MSF calls for continued development of Mon District Hospital

Following the successful completion of a four year partnership with the Department of Health and Family Welfare (DoH&FW) to support Mon District Hospital, Médecins sans Frontières/Doctors without Borders (MSF) is calling on local authorities and communities to continue good management and patient care at the hospital.   MSF officially departs from the hospital on 20 July, 2014. With the assistance of local authorities, NGOs and staff, MSF refurbished the hospital with new infrastructure, trained staff, provided free medication to all, improved protocols and processes, and provided additional medical and non-medical equipment, better facility for water and electricity and stock management.

Thanking the Government of Nagaland for their support, Luke Arend, Country Director, MSF said “The last four years have witnessed a remarkable change in the facilities offered by Mon District Hospital and the outlook of people towards seeking healthcare.  We leave feeling that good patient-focussed services are being offered. I want to thank the senior members from DoH&FW in Kohima for welcoming MSF to the state and giving us this opportunity, and their persistent support and appreciation of our efforts. As we depart, we strongly urge the authorities to not just ensure the continued robust support and management of the hospital but also turn the up gradation plans into a reality.  Let’s keep the momentum!’’

“Though no amount of “thank yous” can ever suffice, I would like to thank the entire MSF family whose hard work has gone into revival of the district hospital. Constant support from the community and the administration both in the district and the state made it possible to bring this change. The relentless efforts of MSF staff (logistics, medical, administrative, finance, coordination, drivers, nurses, guards) make us proud to have served the people of Mon.” added Beatrice Barbot, Field Coordinator, MSF.

Bidding farewell to MSF, the apex Konyak NGOs spearheaded by KNSK along with the district administration, organized a farewell for MSF today. The event acknowledged the positive change brought in by MSF and felicitated all authorities that supported the same. Initiatives like ‘Big Cleaning Day’ and ‘I Love My Hospital’ campaign were highlighted again to remind the community of their responsibility in preserving the hospital.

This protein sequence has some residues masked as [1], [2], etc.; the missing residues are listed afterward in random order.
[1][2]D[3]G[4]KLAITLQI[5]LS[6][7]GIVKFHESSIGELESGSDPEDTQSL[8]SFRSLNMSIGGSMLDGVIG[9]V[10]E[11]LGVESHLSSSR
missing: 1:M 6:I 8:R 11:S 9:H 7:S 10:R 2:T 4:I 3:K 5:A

“Even though a farewell event was organised by the DoH&FW, we feel it was not enough. Together with the local NGOs and administration, we would like to thank our dear MSF friends for rendering their services not only for the people of Mon but also for people from border areas. MSF has not only brought an overall change in the health sector but has also improved the condition of human resource, work ethics and ambulance for referrals. It is our promise that we will not let the hospital go back to where it was four years ago, but will join our hands together, soar up high and move ahead. Finally, we would also request our dear MSF friends to visit the hospital in the years to come.” Mrs. Lomei, KNSK president.

While few challenges still remain, MSF is hopeful that the existing political will and resources will never let the hospital return to the condition it was in four years ago. The planned development of the hospital to accommodate 100 beds and recruitment of the required staff to support it is needed for a population of the size of Mon. We hope this will become a reality in the near future.

About MSF India

Médecins Sans Frontières/Doctors Without Borders (MSF) is an independent international medical humanitarian organisation that delivers emergency aid to people affected by armed conflict, epidemics, healthcare exclusion and natural disasters in more than 65 countries. MSF offers healthcare to people based only on need and irrespective of race, religion, gender or political affiliation.

MSF received the Indira Gandhi Prize for Peace, Disarmament and Development in 1996 and the Nobel Peace Prize in 1999.

Notes to the editor

In 2010, MSF signed an MoU with the Government of Nagaland (Department of Health and Family Welfare) to support Mon District Hospital.  The district hospital was the only government run healthcare facility for 2, 70,000 residents and was in a poor state, leaving it underused.

Following the MoU, MSF refurbished the hospital and trained its staff. MSF developed the pharmacy, set up a biomedical waste management system and built an operation theatre- the only functioning one in the region. Today, the hospital sees around 2,000 local residents every month.

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